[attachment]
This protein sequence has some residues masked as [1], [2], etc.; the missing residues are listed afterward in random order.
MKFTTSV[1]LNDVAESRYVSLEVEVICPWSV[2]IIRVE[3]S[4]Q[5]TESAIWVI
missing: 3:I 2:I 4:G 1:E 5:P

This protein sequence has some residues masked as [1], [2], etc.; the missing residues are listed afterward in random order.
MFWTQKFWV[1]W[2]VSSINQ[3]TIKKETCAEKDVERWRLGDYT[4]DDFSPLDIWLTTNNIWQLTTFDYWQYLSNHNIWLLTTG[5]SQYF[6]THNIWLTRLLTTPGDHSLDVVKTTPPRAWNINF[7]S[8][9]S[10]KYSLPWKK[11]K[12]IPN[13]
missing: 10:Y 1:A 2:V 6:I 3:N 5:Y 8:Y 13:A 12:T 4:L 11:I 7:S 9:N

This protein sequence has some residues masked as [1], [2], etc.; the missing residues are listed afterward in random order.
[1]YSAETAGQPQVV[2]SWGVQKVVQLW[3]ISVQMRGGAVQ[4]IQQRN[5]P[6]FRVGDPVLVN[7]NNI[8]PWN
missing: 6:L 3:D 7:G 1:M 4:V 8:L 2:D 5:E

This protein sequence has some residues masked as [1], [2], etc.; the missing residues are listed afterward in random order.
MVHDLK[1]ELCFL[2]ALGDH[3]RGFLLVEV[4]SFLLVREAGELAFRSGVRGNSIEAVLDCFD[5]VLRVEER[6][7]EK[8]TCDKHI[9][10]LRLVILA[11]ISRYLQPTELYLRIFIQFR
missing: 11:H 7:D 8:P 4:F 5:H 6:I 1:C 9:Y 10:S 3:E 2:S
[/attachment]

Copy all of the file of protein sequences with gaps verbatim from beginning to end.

This protein sequence has some residues masked as [1], [2], etc.; the missing residues are listed afterward in random order.
MKFTTSV[1]LNDVAESRYVSLEVEVICPWSV[2]IIRVE[3]S[4]Q[5]TESAIWVI
missing: 3:I 2:I 4:G 1:E 5:P

This protein sequence has some residues masked as [1], [2], etc.; the missing residues are listed afterward in random order.
MFWTQKFWV[1]W[2]VSSINQ[3]TIKKETCAEKDVERWRLGDYT[4]DDFSPLDIWLTTNNIWQLTTFDYWQYLSNHNIWLLTTG[5]SQYF[6]THNIWLTRLLTTPGDHSLDVVKTTPPRAWNINF[7]S[8][9]S[10]KYSLPWKK[11]K[12]IPN[13]
missing: 10:Y 1:A 2:V 6:I 3:N 5:Y 8:Y 13:A 12:T 4:L 11:I 7:S 9:N

This protein sequence has some residues masked as [1], [2], etc.; the missing residues are listed afterward in random order.
[1]YSAETAGQPQVV[2]SWGVQKVVQLW[3]ISVQMRGGAVQ[4]IQQRN[5]P[6]FRVGDPVLVN[7]NNI[8]PWN
missing: 6:L 3:D 7:G 1:M 4:V 8:L 2:D 5:E

This protein sequence has some residues masked as [1], [2], etc.; the missing residues are listed afterward in random order.
MVHDLK[1]ELCFL[2]ALGDH[3]RGFLLVEV[4]SFLLVREAGELAFRSGVRGNSIEAVLDCFD[5]VLRVEER[6][7]EK[8]TCDKHI[9][10]LRLVILA[11]ISRYLQPTELYLRIFIQFR
missing: 11:H 7:D 8:P 4:F 5:H 6:I 1:C 9:Y 10:S 3:E 2:S